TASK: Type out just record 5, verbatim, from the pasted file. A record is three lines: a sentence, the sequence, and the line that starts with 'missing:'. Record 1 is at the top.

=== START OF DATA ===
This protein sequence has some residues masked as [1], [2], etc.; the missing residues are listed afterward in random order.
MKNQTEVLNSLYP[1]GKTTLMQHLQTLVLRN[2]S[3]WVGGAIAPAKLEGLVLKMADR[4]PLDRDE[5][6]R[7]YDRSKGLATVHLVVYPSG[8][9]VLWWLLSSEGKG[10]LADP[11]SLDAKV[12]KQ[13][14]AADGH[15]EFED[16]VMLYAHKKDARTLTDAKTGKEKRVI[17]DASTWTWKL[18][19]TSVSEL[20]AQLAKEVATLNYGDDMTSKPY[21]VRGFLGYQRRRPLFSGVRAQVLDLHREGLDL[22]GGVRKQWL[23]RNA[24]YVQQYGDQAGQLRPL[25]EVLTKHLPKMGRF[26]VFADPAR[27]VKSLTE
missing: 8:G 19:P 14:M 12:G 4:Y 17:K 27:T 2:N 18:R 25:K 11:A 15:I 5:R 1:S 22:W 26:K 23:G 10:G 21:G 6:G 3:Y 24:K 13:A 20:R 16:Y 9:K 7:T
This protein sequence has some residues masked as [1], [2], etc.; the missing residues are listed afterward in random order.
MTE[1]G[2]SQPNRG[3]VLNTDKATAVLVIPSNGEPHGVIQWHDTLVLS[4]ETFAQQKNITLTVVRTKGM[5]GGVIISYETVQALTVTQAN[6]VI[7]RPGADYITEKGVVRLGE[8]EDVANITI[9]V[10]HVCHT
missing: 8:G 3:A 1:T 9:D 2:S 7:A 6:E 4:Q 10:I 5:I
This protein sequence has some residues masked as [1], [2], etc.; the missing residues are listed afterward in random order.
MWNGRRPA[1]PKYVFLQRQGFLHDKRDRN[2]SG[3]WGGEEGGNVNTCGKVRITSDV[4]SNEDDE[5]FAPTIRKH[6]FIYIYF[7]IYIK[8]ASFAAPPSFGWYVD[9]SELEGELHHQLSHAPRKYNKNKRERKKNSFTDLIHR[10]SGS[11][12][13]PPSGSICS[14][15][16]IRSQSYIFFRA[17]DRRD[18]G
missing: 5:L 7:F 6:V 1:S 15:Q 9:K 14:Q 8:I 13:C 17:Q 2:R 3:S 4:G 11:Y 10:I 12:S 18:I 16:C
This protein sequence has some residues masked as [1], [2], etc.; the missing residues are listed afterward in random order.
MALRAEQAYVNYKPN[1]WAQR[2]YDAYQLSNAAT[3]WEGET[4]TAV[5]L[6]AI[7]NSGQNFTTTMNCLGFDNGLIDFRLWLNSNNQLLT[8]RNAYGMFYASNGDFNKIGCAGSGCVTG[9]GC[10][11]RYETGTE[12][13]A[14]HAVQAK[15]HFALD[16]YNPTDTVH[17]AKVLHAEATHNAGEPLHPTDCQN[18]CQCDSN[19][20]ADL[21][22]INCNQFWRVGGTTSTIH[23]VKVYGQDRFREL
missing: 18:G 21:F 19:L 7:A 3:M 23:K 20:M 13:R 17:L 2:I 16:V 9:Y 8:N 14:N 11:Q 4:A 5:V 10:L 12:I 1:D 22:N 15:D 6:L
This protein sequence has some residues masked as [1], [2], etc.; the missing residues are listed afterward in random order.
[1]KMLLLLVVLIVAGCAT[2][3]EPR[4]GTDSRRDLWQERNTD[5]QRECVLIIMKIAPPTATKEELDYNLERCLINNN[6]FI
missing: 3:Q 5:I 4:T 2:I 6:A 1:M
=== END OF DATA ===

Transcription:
This protein sequence has some residues masked as [1], [2], etc.; the missing residues are listed afterward in random order.
[1]KMLLLLVVLIVAGCAT[2][3]EPR[4]GTDSRRDLWQERNTD[5]QRECVLIIMKIAPPTATKEELDYNLERCLINNN[6]FI
missing: 3:Q 5:I 4:T 2:I 6:A 1:M